West was not in the church and he turned himself in a short time later, according to his attorney.

Hughes said she didn’t know anything about West’s alleged drug-dealing operation.

“I had nothing to do with that mess,” Hughes said.

Jonathan Hughes, 28, son of Linda Hughes and John West, also is charged. Linda Hughes said her son got caught up in the operation but is innocent.

But according to court documents, Jonathan Hughes and his father were partners in the heroin-dealing operation.

West’s attorney, Matt Ricci, said his client told him he worked as a youth counselor until June, but Ricci was not certain where. The church where West was pastor formerly was at 3828 W. Burleigh Ave., according to court documents.

West has cancer, diabetes and gout, Ricci said. He is being held in the Waukesha County jail after a federal magistrate judge refused to set a bail for him.

West was convicted twice in state court of drug dealing, in 1997 and 1998, according to online court records.

Ricci said federal documents portray West as the drug operation’s leader, but the facts may not support that conclusion. West has pleaded not guilty.

Besides West and Hughes, others indicted earlier this month include William “Lucky” Hunter, 56; David “Mouse” Haywood, 39; Antwon “Bree” Pierce, 36; Latrice Griffin, no age provided; Joseph Miller, 34; Karen Hwilka, 53; Cory Panzer, 38; and Phillip Klapka, no age provided.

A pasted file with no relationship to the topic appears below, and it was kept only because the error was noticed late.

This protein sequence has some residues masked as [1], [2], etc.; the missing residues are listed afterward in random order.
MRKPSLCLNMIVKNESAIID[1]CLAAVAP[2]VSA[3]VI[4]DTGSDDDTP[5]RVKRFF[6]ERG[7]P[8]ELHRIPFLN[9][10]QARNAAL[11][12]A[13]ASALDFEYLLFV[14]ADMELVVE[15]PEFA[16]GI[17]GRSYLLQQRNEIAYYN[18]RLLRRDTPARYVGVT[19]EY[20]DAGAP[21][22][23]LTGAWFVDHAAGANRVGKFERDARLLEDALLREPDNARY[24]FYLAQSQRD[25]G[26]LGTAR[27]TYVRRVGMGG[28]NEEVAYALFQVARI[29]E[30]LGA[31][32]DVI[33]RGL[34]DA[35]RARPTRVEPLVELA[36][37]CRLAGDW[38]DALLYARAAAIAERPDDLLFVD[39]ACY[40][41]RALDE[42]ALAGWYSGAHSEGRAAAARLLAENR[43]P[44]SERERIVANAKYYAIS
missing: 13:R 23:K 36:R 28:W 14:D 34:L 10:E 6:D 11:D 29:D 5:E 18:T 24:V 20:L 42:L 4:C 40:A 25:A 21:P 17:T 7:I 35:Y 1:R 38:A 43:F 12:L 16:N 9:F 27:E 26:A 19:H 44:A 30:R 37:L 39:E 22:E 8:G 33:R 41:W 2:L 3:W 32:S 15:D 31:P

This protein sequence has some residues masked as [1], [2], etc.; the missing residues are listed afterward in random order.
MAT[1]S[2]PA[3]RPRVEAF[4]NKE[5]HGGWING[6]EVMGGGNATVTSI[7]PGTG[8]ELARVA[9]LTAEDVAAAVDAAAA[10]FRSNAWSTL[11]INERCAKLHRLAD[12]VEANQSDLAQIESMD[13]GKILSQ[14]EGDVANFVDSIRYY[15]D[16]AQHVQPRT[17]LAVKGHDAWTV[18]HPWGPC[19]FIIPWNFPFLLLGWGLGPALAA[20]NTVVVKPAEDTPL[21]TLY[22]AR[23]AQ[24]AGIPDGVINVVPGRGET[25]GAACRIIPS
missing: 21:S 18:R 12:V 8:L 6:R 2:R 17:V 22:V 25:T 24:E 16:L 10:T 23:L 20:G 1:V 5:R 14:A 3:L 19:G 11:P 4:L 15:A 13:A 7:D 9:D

The U.S. Drug Enforcement Administration along with the West Allis Police Department and other law enforcement agencies investigated the case.

According to court documents:

For at least a year, West regularly traveled to Chicago, where he once lived and referred to as “the store,” to buy 150 grams of heroin at a time – worth more than $20,000 on the street. One person said West bought heroin every day in Chicago.

West’s son, Jonathan Hughes, helped in the distribution of heroin and provided security. Another defendant, Haywood, mixed heroin and also worked security. West and the others sold drugs from a house in the 4200 block of W. Concordia Ave.

West carried a .38-caliber handgun when meeting buyers. Co-defendant Miller said he saw as many as five guns in the house at once. Besides heroin, Miller said, he saw large volumes of crack cocaineand marijuana for sale at the house.

Miller said he believes “West has at least 40 customers that buy drugs from him and West is willing to sell drugs at any time of the day or night.”

Miller was a regular West customer – until he fell a couple of thousand dollars behind in payments. Then Miller’s mother, Hwilka, started dealing with West directly. She started selling heroin from her home in the 3600 block of S. 58th St.

West called her “mama.”

$31 drug-deal raid

In May, Oklahoma judge Susie Pritchett, receiving guilty pleas from a $31 drug-deal raid in 2010 that netted a mother and her two grown children, sentenced the mother and son to probation but the 31-year-old daughter to 12 years in prison (just because the daughter showed “no … remorse”)

An April Associated Press story, citing federal government sources, reported that 247 people on the terrorist “watch list” were nonetheless legally permitted to purchase guns in 2010 — about the same number who did so legally in 2009